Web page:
My January attempts at food decluttering continue to go pretty well. My pantries (um, yes) are looking great. My freezers, however, are still kind of a wreck. This is because, while I am using up items from both, I've been using Sunday as my meal-prep day and usually end up with two or three dinners/sides in the freezer for the coming week. But we don't always eat everything I've made, so basically I've traded one form of clutter for another. On the upside, we haven't had Random Crap in a Tortilla Night ALL MONTH. It's like a February miracle. Still much work to do, but wow. I feel very good about this!

My February attempts at morning yoga have been much easier. Well, aside from the actually having to get up in the mornings, but even that has ended up not being so bad. I feel so much better in general after I practice, and practicing regularly has done amazing things for my neck. I missed a handful of mornings for various stupid reasons (like Tuesday, when I felt like crap), but I'm picking myself up and brushing myself off and counting it as a win. I think I'll be able to keep this one up.

Since apparently I've got a theme going here, I'm going to concentrate on getting the crap out of my little reading retreat. It's the one place in my house that I actually despise, which is unfortunate because it's so cute and I used to love it so much. It's not something I particularly want to tackle, but I think it's time. Look for that post, I guess.

Wednesday, February 25, 2015

Zero Waste Wednesday: Coffee! part I

You guys, I love coffee. I love it. There are no words to adequately describe the way I truly feel about those magic beans. Coffee is the highlight of my morning.

And afternoon.

And sometimes evening.

I just really love coffee is what I'm saying. It's probably not surprising that the bulk of my Christmas gifts this year were in the form of coffee cards. (BEST. GIFT. EVER.)

In our little tourist trap of a town, we're lucky to have a few coffee roasters. Not all of them open their doors to the public, but my favorite one happens to (um, that might be why it's my favorite, come to think of it), and the owners, aside from being super chill and awesome, allow me to bring in my reusable container for my coffee fix. And then punch my card so I get a free pound after every 10.

My jar holds roughly 1.25 pounds, which equals about a month of beans in Trishaville. Let me walk you through the process:

1. Peg's behind the counter! She's so great. We chat.
2. She takes my jar and weighs it to find the tare, like so:

My jar is apparently heavier than the coffee it holds.

3. She takes it in back to fill it up with Decaf Sumatra, my favorite.
4. I pet the coffee dog for a while, but feel bad when I scare him with my scarf.

Not THE dog, but a near identical representation.

5. Peg comes back with my jar and sets it on the scale again.

Hi, pretty beans!

6. As you can see from the photo, the scale is set up for tare, so it subtracts the weight of the jar from the weight of the beans on its own. Pretty smart, scale!

7. I had over my credit card. Buying this locally roasted coffee is more expensive than buying a plastic bin of some industrial coffee, but I don't care. It's totally worth it. Then Peg punches my stamp card and I pat the dog one last time and that's that.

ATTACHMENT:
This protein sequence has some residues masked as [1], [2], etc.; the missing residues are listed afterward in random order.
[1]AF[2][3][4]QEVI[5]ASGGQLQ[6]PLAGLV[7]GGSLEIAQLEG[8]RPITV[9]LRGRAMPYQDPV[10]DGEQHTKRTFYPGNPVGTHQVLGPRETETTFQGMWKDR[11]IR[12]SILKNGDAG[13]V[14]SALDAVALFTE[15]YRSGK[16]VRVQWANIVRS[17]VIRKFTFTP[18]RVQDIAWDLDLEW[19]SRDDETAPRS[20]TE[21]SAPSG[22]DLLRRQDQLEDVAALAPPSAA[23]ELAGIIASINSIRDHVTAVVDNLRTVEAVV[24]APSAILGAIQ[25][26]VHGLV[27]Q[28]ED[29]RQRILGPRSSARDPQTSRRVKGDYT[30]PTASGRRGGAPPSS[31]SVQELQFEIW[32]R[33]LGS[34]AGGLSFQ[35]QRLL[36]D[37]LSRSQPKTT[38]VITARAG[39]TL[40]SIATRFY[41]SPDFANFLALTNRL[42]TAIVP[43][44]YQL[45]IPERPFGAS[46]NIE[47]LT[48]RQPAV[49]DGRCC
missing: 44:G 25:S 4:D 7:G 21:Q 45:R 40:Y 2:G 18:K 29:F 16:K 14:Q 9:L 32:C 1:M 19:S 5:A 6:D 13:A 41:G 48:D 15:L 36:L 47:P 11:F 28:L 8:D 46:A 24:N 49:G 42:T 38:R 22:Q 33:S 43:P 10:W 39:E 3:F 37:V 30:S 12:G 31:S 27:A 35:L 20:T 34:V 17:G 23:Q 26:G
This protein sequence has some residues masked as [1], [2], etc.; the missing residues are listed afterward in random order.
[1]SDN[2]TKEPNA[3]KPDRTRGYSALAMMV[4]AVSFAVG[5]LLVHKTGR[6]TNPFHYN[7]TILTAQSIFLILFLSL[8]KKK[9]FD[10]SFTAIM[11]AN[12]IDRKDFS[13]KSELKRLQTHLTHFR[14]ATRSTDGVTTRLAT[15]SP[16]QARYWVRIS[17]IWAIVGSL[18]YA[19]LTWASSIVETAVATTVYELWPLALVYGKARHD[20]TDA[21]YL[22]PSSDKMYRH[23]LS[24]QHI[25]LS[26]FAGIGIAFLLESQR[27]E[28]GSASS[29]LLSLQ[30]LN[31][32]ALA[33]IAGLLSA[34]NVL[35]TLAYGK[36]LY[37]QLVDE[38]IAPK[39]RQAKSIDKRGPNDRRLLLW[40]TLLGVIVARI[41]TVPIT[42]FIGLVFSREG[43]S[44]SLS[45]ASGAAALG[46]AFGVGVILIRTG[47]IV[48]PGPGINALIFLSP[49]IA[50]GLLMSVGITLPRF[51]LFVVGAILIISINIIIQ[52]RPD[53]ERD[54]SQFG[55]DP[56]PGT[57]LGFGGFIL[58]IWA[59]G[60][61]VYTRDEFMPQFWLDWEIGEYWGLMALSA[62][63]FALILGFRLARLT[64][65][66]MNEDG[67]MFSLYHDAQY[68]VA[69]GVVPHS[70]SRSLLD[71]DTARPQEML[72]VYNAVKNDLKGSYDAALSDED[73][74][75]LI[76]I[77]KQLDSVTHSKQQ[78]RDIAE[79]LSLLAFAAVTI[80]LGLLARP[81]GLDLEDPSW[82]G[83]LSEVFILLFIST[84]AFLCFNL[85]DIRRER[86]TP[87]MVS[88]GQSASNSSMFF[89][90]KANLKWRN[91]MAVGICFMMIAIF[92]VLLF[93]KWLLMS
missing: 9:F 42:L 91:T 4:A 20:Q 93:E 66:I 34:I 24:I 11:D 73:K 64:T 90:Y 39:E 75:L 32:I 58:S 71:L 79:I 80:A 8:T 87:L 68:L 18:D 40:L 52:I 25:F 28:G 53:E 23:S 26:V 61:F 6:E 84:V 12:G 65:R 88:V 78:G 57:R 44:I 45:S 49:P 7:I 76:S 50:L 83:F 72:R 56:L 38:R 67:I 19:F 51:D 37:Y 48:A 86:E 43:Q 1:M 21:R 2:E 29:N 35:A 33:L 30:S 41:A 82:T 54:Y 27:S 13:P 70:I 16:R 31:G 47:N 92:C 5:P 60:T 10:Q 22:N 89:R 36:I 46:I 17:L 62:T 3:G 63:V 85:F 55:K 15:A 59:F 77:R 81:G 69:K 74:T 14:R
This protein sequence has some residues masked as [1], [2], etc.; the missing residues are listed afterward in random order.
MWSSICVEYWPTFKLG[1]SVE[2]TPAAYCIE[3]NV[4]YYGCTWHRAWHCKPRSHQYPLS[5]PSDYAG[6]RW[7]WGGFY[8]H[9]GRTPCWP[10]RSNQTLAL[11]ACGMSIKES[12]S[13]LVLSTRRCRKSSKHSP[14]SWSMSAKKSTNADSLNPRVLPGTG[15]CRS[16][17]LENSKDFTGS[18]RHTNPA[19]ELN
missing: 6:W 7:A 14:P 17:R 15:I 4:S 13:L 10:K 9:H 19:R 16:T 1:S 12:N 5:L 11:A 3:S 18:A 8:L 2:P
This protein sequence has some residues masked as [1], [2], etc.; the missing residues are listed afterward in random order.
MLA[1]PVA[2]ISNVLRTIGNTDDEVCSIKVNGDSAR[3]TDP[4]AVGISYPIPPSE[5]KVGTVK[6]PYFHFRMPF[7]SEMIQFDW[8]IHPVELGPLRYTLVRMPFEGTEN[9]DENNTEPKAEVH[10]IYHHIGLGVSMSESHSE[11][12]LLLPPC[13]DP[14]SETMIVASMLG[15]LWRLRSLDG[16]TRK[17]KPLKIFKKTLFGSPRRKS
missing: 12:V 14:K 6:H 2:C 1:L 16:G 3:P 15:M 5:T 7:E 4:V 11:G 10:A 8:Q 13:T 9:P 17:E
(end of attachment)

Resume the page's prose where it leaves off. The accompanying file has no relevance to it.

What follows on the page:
It's really not that hard.

I've also seen people come in with a recycled paper bag. We'll call that Plan B.

Locally roasted
Good relationships with its growers and treats them fairly, which is important to me
Tastes great
Less filling (wait, no, that's a beer commercial)
Nothing to recycle or throw away later

Truthfully, it's an extra step, going to a roaster instead of just getting it in the grocery store. Although...

P.S. You could do the same thing at the grocery store with a bulk coffee display. Con negated! 

Monday, February 23, 2015

'Doughnut Lottery'

I've mentioned before that Johanna is a powerhouse of creativity, and, thanks to an after school program that ensures she gets her homework done BEFORE she even gets home (uh, that's awesome), she found herself at a bit of a loose end the other night and ended up making what I'm sure will be the Next Big Board Game.

May I introduce you to Doughnut Lottery?

Homemade game board with doughnut markers!

She reused a shoe box for optimum game storage.

How to play. Deceptively simple.

If you like board games that have no real point and where the worst that happens is that you are awed by a cat cookie and lose a turn, then this board game is for you! Johanna says that all you have to do is go around the board 10 times (and then changes it to 12... then 15...). Whoever ends up with the most "dough-llars" (um, that's a play on "dollars" in case you're not a fourth grader) wins it all! Since she didn't make nearly enough dough-llars to cover the insane amounts of cash giveaways included in the game, you'd think that would shorten things up a bit.

But wow, would you be wrong.

I land on "Awed by cat cookies" EVERY TIME.
It's like this board game has read my diary.

"Risk it all" is kind of overselling it. It's more like,